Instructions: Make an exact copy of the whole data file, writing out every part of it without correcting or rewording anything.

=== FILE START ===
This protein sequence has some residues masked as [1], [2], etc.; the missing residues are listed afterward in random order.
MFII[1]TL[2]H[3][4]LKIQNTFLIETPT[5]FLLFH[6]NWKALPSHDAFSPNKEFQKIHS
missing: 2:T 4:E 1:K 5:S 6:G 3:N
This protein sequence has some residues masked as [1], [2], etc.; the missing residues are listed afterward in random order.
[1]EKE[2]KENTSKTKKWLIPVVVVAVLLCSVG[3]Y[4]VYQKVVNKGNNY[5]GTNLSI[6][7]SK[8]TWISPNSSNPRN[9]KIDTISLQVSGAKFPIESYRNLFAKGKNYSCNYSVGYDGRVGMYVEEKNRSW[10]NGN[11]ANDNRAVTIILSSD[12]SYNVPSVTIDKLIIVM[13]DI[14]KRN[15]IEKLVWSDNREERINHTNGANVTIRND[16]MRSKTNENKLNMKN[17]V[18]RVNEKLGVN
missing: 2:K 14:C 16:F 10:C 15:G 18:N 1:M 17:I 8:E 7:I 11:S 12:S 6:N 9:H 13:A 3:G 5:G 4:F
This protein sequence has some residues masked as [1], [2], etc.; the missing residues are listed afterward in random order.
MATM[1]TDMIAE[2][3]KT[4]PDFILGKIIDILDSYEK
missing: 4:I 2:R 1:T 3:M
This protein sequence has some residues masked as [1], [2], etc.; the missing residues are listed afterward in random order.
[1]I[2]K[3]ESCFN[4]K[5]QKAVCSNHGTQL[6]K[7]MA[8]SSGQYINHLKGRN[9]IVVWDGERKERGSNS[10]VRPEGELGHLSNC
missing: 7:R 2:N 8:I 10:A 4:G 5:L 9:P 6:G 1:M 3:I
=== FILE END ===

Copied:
This protein sequence has some residues masked as [1], [2], etc.; the missing residues are listed afterward in random order.
MFII[1]TL[2]H[3][4]LKIQNTFLIETPT[5]FLLFH[6]NWKALPSHDAFSPNKEFQKIHS
missing: 2:T 4:E 1:K 5:S 6:G 3:N
This protein sequence has some residues masked as [1], [2], etc.; the missing residues are listed afterward in random order.
[1]EKE[2]KENTSKTKKWLIPVVVVAVLLCSVG[3]Y[4]VYQKVVNKGNNY[5]GTNLSI[6][7]SK[8]TWISPNSSNPRN[9]KIDTISLQVSGAKFPIESYRNLFAKGKNYSCNYSVGYDGRVGMYVEEKNRSW[10]NGN[11]ANDNRAVTIILSSD[12]SYNVPSVTIDKLIIVM[13]DI[14]KRN[15]IEKLVWSDNREERINHTNGANVTIRND[16]MRSKTNENKLNMKN[17]V[18]RVNEKLGVN
missing: 2:K 14:C 16:F 10:C 15:G 18:N 1:M 17:I 8:E 7:I 11:S 12:S 6:N 9:H 13:A 3:G 5:G 4:F
This protein sequence has some residues masked as [1], [2], etc.; the missing residues are listed afterward in random order.
MATM[1]TDMIAE[2][3]KT[4]PDFILGKIIDILDSYEK
missing: 4:I 2:R 1:T 3:M
This protein sequence has some residues masked as [1], [2], etc.; the missing residues are listed afterward in random order.
[1]I[2]K[3]ESCFN[4]K[5]QKAVCSNHGTQL[6]K[7]MA[8]SSGQYINHLKGRN[9]IVVWDGERKERGSNS[10]VRPEGELGHLSNC
missing: 7:R 2:N 8:I 10:A 4:G 5:L 9:P 6:G 1:M 3:I